Des Moines faces new property tax pressures under Iowa bill
If you own a median-priced home in Des Moines, you could have to pay at least $50 more in annual property taxes following the Iowa Legislature's decision to end a backfill program, according to information presented to the City Council last week.
Driving the news: Under the bill passed last month, annual backfill payments of up to $152.1 million will be phased out by the fiscal year that begins July 1, 2030.
Flashback: The money was part of a plan to offset revenue losses for local governments after state lawmakers made sweeping commercial and industrial property taxes cuts in 2013.
Why it matters: The backfill was created to help avoid a tax shift to homeowners, and the potential outcome of its removal runs counter to the city's — and many state lawmakers' — long-term goal of lowering property taxes.
By the numbers: Iowa schools will ultimately lose nearly $60 million annually; cities $52.4 million and counties $29.6 million, according to state estimates.
- That's a $600K hit for Des Moines, the equivalent of a 60-cent property tax rate increase, City Manager Scott Sanders told council members Friday.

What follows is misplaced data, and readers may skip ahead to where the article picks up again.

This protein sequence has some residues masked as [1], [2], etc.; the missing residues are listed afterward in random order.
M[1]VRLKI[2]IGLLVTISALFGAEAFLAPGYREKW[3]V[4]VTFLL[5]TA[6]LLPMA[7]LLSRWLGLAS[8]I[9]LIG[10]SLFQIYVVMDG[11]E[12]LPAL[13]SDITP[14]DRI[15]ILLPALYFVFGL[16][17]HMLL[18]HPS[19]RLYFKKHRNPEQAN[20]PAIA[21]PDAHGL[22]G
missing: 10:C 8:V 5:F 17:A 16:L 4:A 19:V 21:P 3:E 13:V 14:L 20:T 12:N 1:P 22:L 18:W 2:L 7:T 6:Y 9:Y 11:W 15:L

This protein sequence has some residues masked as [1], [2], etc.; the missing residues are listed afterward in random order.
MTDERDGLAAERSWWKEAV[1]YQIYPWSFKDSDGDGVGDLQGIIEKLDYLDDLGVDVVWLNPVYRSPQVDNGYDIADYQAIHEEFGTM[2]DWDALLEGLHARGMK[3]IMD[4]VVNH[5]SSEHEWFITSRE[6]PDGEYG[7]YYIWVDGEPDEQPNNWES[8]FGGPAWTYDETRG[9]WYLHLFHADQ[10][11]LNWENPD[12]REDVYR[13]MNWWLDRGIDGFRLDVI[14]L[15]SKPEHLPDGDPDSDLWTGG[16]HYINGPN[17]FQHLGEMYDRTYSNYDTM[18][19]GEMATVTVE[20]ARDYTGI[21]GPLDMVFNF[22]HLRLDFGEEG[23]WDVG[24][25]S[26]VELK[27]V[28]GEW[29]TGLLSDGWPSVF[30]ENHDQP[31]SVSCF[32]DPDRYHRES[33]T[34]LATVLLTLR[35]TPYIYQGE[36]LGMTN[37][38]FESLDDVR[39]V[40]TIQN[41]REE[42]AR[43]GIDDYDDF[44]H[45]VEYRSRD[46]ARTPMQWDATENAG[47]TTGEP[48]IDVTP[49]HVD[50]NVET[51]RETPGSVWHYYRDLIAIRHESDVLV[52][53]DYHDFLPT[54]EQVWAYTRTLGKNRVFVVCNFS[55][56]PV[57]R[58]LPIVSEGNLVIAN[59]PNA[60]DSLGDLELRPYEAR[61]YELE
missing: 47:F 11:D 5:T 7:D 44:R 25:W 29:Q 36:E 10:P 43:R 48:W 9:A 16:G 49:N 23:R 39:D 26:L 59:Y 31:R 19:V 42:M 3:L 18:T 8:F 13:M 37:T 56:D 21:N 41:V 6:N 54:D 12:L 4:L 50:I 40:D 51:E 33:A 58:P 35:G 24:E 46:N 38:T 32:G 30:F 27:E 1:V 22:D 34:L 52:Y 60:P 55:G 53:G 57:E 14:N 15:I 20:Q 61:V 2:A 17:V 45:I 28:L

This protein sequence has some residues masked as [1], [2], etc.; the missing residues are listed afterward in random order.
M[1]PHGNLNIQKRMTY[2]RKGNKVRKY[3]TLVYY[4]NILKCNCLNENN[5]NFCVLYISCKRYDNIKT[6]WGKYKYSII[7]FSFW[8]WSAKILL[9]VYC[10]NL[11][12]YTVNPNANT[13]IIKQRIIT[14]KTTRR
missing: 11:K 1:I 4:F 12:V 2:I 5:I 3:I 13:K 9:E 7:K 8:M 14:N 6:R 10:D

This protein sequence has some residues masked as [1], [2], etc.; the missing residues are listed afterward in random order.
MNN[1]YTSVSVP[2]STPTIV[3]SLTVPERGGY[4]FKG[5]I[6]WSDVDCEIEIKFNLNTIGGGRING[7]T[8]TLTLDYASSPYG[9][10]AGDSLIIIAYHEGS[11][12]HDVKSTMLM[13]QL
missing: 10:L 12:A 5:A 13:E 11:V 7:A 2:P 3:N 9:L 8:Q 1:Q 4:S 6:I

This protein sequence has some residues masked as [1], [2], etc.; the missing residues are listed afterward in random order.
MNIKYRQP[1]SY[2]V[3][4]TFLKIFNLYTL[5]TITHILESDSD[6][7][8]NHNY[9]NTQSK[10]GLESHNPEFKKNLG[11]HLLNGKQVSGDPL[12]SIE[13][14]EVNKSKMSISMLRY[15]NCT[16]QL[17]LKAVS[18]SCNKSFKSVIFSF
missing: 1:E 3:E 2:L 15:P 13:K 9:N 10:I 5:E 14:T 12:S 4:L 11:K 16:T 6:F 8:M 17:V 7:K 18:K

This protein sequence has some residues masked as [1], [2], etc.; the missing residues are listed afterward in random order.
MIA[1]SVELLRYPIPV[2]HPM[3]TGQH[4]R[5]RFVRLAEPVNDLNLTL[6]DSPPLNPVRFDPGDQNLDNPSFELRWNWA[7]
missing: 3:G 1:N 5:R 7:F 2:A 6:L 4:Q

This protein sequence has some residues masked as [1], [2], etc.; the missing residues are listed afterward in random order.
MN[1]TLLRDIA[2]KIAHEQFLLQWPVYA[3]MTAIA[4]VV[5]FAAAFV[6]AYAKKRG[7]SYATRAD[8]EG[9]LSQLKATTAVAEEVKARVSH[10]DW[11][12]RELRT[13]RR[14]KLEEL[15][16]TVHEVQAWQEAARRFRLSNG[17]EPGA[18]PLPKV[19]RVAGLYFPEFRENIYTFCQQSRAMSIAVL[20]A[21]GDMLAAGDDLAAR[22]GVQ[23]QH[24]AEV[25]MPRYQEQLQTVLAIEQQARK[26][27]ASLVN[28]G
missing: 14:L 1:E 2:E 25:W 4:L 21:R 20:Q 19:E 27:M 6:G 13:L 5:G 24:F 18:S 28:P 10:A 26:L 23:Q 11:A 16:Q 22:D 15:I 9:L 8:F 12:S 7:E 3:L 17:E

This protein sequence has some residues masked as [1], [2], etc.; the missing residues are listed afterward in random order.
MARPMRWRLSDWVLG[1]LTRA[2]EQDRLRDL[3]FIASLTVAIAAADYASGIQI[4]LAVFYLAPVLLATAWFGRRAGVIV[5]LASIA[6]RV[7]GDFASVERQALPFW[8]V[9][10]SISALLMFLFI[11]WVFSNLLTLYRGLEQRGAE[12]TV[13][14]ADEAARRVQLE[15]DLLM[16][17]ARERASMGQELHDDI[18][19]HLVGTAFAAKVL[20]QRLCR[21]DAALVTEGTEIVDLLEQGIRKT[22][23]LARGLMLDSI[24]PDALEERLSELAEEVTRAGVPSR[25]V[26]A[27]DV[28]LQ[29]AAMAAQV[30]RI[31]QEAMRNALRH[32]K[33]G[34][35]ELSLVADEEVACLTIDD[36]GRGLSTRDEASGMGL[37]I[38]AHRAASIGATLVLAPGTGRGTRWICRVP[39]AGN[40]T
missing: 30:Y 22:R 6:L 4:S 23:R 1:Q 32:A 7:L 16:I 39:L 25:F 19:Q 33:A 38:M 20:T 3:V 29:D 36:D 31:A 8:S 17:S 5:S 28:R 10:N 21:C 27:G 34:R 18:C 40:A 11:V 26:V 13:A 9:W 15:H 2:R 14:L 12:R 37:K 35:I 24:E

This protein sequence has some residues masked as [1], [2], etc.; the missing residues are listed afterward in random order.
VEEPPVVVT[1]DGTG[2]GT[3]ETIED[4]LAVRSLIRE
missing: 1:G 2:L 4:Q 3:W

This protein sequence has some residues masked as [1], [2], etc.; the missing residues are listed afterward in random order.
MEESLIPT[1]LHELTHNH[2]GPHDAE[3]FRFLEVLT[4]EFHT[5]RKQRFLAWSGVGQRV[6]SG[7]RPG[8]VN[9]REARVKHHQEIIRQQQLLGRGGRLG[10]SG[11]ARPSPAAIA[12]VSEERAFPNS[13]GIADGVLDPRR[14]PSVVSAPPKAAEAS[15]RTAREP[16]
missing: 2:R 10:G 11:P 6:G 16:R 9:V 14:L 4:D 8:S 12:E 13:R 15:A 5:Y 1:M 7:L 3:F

- Don't forget: Des Moines lowered its tax rate by 60 cents a few years ago because of a penny sales tax yet it still maintains the highest rate in the metro.
What they're saying: Democrats are accusing Republicans of breaking promises, while Republicans say the assistance was never intended to be permanent.
- Republicans also noted other actions this year that they say will reduce local government burdens, such as paying for mental health services.
Yes, but: Many factors are in play and a lot can happen over the next eight years.
- Supporters of the phaseout believe that recent increases in property valuations can help local governments avoid tax rate increases, Doug Struyk, a lobbyist for the city of DSM, told council members Friday.
- Of note: Des Moines' median house price is now at about $145K.
Our thought bubble: The sky isn't falling, but Sanders' point should be taken seriously to prepare for and minimize the possible negative consequences.
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